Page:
Liverpool’s cruise industry is expected to bring in more than £30 million to the regional economy in the next two years.
As ships docking in the city return to pre-pandemic capacity, tourism numbers are on the up and that could spell good news for Liverpool, a city council report has identified. More than 100 operations are expected into Liverpool Cruise Terminal during 2022, this busiest season to date.
With more than 200,000 passengers expected to contribute to the visitor economy, an impact of around £15m is expected to benefit the city this year. A further £16m is being forecast for 2023, with 109 cruise operations slated for next year.
A report to the local authority’s culture and visitor economy committee, to be heard on Thursday, said £2.25m is generated through Fred Olsen Cruise Lines annually alone, with the firm operating on the Mersey for almost two decades. The report added that the Suffolk-headquartered firm had continued to commit 30 operations per year into Liverpool and had made reservations as far in advance as December 2024. It added:
“Current cruise bookings show 109 cruise operations are scheduled for 2023. There is still some post-pandemic re-positioning globally and re-positioning from the Baltic, so some bookings are relatively recent, and this figure may increase.
“This is expected to generate £16m of economic impact from cruise tourism.” It is estimated that the cruise industry will take a further “one to two years” to fully recover, according to the report, with one firm falling by the wayside during the pandemic – Cruise and Maritime Voyages – who were a “loyal client of Cruise Liverpool.”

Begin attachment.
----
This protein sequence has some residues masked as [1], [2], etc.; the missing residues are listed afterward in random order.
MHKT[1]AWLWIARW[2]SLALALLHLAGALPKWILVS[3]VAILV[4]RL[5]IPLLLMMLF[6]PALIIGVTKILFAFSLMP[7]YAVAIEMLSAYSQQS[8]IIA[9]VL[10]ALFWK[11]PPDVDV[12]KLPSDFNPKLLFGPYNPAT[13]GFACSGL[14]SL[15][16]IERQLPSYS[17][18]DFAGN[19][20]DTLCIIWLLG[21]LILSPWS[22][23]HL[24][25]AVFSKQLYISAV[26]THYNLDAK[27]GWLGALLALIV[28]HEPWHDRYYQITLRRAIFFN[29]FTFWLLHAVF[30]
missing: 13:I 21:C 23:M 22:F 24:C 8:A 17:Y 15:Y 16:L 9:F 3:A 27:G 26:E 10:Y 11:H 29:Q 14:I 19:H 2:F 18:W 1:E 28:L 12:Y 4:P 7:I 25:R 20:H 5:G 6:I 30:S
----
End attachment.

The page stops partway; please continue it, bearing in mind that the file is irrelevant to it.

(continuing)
In 2021, Liverpool Cruise Terminal welcomed over 90 cruise calls. The terminal, along with other UK cruise ports, were “instrumental” in lobbying government to include domestic cruising from May 17 last year. The utilisation of the ACC complex as a satellite cruise terminal has now been stood down, but the long-stay passenger parking element has been retained at the new Kings Dock car park, generating a new income stream to the local authority.
“Given the impact of the Covid-19 pandemic, the council is currently assessing timescales and likelihood of market growth for taking this scheme forward to the next stage but remains committed to developing Liverpool Cruise Terminal to support growth.”
It is expected a further £1.2m is to be generated at the terminal from berthing fees, the strongest year to date, with an economic impact of around £14m. The report said: “Significant strides are being made to identify other sources of income such as working vessels at the cruise terminal.
“Through additional calls from working vessels and the Royal Navy, Liverpool Cruise Terminal will generate circa £80,000 income from non-cruise business.”
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